By Koh Byung-joon
SEOUL, July 23 (Yonhap) — North Korea could respond if South Korea and the United States exercise flexibility on their summertime joint military exercises as it could be seen as a “new message” for Pyongyang, unification minister nominee Lee In-young said Thursday.
Lee made the remarks during a parliamentary confirmation hearing as military authorities of South Korea and the U.S. are in discussion on whether to scale back or call off a major combined exercise reportedly scheduled for next month amid the global coronavirus pandemic.
“Should we exercise flexibility, such as downsizing the scale by around half or moving maneuver areas south of the Han River, North Korea could respond accordingly,” Lee said when asked about what impact such drills would have on inter-Korean relations.
“If the exercises go ahead as scheduled, North Korea’s protest will be a little stronger, whereas if the exercises are put on hold altogether, it could be seen as a new message,” he said.
North Korea has long denounced joint military drills between the U.S. and the South as a rehearsal for invasion. When and how to stage the annual summertime exercises have drawn keen attention as they could throw cold water on already chilled inter-Korean relations.
Lee, known for pro-unification activism during his college years when he served as the inaugural leader of a nationwide university students’ association, also said he believes it is right for the U.S. to continue to station troops in the South.
Lee said the American troop presence is necessary in the context of power balance in Northeast Asia.
Lee also called on North Korean leader Kim Jong-un to step forward to improve relations with the U.S. even if his demands are not perfectly met.
“To be honest, I would like to propose to North Korea to improve relations with the U.S., even if it takes home 70 to 80 percent and not 100 percent,” he said.
“If we miss this opportunity, we will miss the strategic timing or the ‘golden time,’ and it will take a long time before we are given the next opportunity,” he added.
He also urged for a cautious approach to claiming damages from the North for the demolition of the joint liaison office, stressing the importance of “a wise solution” to avoid hindering inter-Korean relations.
Inter-Korean relations have been deadlocked since the no-deal summit between U.S. President Donald Trump and North Korean leader Kim Jong-un in February last year. Pyongyang has not responded to Seoul’s offer for exchanges and talks ever since.
Cross-border ties have become further strained since the North blew up a joint liaison office in its border town of Kaesong last month in anger over anti-Pyongyang leaflets sent by activists in South Korea
The North also cut off all cross-border communication lines and threatened to take more retaliatory steps, but leader Kim later called off military action against the South.
With regard to the issue of the withdrawal of U.S. troops stationed in South Korea, Lee said that it is necessary to maintain their presence here from the perspectives of “strategic balance of power” in the region and alliance between Seoul and Washington.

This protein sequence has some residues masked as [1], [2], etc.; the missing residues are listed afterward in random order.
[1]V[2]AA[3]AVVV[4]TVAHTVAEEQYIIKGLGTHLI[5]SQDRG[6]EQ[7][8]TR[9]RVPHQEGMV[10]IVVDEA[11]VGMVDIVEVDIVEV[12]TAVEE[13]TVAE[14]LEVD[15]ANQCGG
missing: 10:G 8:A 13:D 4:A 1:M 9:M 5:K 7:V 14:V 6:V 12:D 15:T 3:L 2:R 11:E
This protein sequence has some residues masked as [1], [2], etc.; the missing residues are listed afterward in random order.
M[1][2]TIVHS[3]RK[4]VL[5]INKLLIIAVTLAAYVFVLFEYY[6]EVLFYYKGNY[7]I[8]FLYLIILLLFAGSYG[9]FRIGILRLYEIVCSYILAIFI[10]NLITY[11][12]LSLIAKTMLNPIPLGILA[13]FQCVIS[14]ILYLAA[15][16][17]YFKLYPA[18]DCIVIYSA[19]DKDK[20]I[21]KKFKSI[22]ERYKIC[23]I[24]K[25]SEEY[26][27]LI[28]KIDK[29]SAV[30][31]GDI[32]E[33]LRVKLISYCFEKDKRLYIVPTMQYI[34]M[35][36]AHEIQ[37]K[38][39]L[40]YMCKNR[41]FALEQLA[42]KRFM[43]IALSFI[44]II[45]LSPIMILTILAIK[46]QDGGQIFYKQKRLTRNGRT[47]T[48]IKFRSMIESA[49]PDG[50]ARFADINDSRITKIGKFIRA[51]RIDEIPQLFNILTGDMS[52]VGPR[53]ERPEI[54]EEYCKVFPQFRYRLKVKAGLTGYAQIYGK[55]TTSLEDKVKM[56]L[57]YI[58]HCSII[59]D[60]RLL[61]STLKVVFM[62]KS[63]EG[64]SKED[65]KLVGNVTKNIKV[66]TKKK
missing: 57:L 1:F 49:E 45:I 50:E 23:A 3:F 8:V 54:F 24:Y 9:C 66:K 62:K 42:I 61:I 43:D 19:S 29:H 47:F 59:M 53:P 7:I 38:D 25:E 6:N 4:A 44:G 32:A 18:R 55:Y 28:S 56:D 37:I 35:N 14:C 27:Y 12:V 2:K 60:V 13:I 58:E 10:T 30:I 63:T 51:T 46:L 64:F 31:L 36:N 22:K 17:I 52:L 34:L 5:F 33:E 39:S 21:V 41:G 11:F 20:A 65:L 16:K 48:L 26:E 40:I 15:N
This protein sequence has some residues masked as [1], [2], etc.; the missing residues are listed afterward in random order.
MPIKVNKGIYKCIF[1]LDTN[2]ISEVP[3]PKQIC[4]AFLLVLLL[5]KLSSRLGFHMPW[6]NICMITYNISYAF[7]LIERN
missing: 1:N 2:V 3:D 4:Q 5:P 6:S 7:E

A recent news report said that the Pentagon had presented the White House with options to reduce troop levels in South Korea in March. Speculation of a possible drawdown has increased as the U.S. has demanded South Korea pay significantly more to keep the 28,500 troops stationed there.
Lee stressed that inter-Korean relations should move forward regardless of progress in denuclearization talks between North Korea and the U.S., vowing to push for a “bold change” in Seoul’s approach to North Korea if he takes office.
“The South and the North should sit face-to-face again. Reaffirming their mutual trust and making good on promises, they have to restart the stopped Korean Peninsula clock,” he added. “We will take the lead and push for a bold change to turn the North Korea-U.S. clock into the clock for the South and the North.”
He, in particular, called for cross-border cooperation in the humanitarian area, saying issues related to “eating, suffering and things that people want to see before they die” should be handled independently of political issues.
If necessary to help break the logjam in relations with the North, Lee also said that he would not hesitate at all to go to Pyongyang as a special envoy.
“I would like to resume talks, among other things,” he said.
He, however, dismissed calls for disbandment of the working group forum set up in September 2018 to coordinate North Korea policy with the U.S. Critics here and North Korea have denounced it as a major hindrance to expanding inter-Korean exchanges as it focuses only on enforcement of global sanctions on the North.
“We cannot completely deny the function that the working group has played in effectively resolving matters related to sanctions against the North,” he said.
Lee, a four-term lawmaker, was appointed as unification minister earlier this month to replace Kim Yeon-chul, who resigned over recently strained inter-Korean relations.
He must go through a parliamentary confirmation hearing, but it is considered largely a formality as the National Assembly can only express its views on the nomination without the power to reject it.